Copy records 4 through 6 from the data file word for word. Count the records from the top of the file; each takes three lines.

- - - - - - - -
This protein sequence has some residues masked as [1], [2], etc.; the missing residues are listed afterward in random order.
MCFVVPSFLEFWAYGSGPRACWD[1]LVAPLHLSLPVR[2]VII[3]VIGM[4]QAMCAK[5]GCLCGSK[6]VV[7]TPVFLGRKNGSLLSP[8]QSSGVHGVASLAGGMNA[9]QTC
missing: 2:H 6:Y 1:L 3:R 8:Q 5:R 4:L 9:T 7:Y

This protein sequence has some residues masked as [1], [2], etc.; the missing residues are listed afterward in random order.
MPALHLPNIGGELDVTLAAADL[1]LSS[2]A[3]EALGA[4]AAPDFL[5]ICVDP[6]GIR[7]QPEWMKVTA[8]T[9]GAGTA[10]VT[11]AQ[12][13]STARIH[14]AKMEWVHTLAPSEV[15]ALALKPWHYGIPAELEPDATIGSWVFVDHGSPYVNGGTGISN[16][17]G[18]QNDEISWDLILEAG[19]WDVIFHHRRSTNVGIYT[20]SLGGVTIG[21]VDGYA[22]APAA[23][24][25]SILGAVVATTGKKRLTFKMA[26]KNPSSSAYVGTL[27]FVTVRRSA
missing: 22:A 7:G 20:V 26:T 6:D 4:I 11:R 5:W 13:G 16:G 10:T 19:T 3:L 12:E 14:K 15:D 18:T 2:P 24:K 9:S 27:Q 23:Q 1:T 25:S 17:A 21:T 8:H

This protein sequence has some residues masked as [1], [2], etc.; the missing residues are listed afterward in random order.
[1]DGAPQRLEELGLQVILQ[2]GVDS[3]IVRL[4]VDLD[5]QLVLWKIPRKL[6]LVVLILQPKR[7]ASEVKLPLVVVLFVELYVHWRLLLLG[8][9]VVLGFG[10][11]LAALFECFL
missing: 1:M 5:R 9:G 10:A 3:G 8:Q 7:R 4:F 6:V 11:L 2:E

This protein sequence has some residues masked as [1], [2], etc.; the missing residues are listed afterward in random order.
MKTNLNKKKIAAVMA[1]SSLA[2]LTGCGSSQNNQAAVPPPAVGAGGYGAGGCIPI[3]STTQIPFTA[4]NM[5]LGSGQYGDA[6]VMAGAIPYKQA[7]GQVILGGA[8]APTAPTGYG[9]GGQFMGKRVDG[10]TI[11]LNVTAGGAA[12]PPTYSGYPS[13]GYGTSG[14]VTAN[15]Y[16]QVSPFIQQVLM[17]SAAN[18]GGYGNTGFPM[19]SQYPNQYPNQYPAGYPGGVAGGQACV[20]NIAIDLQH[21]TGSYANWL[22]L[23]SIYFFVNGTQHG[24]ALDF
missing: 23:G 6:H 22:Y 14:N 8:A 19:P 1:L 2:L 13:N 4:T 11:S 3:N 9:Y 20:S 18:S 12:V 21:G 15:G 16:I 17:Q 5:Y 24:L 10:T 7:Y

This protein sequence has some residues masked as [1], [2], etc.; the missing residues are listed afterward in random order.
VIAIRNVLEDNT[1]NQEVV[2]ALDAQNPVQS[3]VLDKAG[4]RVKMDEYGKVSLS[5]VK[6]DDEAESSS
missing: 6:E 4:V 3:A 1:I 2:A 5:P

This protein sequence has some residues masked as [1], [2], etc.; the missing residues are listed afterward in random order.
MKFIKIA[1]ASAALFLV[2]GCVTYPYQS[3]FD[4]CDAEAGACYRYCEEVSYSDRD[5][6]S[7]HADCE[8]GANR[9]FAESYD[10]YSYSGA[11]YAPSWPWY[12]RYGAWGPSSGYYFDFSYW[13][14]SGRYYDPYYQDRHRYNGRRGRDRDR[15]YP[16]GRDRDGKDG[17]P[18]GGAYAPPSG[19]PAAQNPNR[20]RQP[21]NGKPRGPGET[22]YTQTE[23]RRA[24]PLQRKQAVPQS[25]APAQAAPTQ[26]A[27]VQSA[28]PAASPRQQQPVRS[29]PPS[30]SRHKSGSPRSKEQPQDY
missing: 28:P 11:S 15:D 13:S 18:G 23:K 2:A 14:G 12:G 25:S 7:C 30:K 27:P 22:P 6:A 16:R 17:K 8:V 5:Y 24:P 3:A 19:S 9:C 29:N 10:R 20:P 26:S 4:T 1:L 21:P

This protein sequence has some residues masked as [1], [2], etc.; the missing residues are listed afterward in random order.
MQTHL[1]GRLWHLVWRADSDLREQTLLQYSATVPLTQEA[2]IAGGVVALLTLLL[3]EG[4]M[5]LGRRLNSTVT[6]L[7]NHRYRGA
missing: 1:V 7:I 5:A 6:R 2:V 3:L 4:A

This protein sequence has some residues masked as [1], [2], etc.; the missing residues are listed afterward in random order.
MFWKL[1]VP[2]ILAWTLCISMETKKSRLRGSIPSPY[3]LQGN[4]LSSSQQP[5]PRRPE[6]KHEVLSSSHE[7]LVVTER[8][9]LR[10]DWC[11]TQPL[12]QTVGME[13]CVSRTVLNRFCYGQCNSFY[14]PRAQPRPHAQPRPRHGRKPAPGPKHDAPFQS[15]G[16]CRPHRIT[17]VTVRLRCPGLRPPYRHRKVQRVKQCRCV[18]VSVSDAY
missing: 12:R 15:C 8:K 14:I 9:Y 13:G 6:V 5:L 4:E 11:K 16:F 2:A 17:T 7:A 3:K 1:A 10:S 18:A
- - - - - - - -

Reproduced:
This protein sequence has some residues masked as [1], [2], etc.; the missing residues are listed afterward in random order.
MKTNLNKKKIAAVMA[1]SSLA[2]LTGCGSSQNNQAAVPPPAVGAGGYGAGGCIPI[3]STTQIPFTA[4]NM[5]LGSGQYGDA[6]VMAGAIPYKQA[7]GQVILGGA[8]APTAPTGYG[9]GGQFMGKRVDG[10]TI[11]LNVTAGGAA[12]PPTYSGYPS[13]GYGTSG[14]VTAN[15]Y[16]QVSPFIQQVLM[17]SAAN[18]GGYGNTGFPM[19]SQYPNQYPNQYPAGYPGGVAGGQACV[20]NIAIDLQH[21]TGSYANWL[22]L[23]SIYFFVNGTQHG[24]ALDF
missing: 23:G 6:H 22:Y 14:N 8:A 19:P 1:L 2:L 13:N 4:T 11:S 3:N 9:Y 20:S 18:S 12:V 21:G 15:G 16:I 17:Q 5:Y 24:L 10:T 7:Y

This protein sequence has some residues masked as [1], [2], etc.; the missing residues are listed afterward in random order.
VIAIRNVLEDNT[1]NQEVV[2]ALDAQNPVQS[3]VLDKAG[4]RVKMDEYGKVSLS[5]VK[6]DDEAESSS
missing: 6:E 4:V 3:A 1:I 2:A 5:P

This protein sequence has some residues masked as [1], [2], etc.; the missing residues are listed afterward in random order.
MKFIKIA[1]ASAALFLV[2]GCVTYPYQS[3]FD[4]CDAEAGACYRYCEEVSYSDRD[5][6]S[7]HADCE[8]GANR[9]FAESYD[10]YSYSGA[11]YAPSWPWY[12]RYGAWGPSSGYYFDFSYW[13][14]SGRYYDPYYQDRHRYNGRRGRDRDR[15]YP[16]GRDRDGKDG[17]P[18]GGAYAPPSG[19]PAAQNPNR[20]RQP[21]NGKPRGPGET[22]YTQTE[23]RRA[24]PLQRKQAVPQS[25]APAQAAPTQ[26]A[27]VQSA[28]PAASPRQQQPVRS[29]PPS[30]SRHKSGSPRSKEQPQDY
missing: 28:P 11:S 15:D 13:S 18:G 23:K 2:A 14:G 12:G 25:S 7:C 30:K 27:P 22:P 6:A 16:R 17:K 8:V 5:Y 24:P 3:A 19:S 9:C 29:N 10:R 20:P 26:S 4:T 1:L 21:P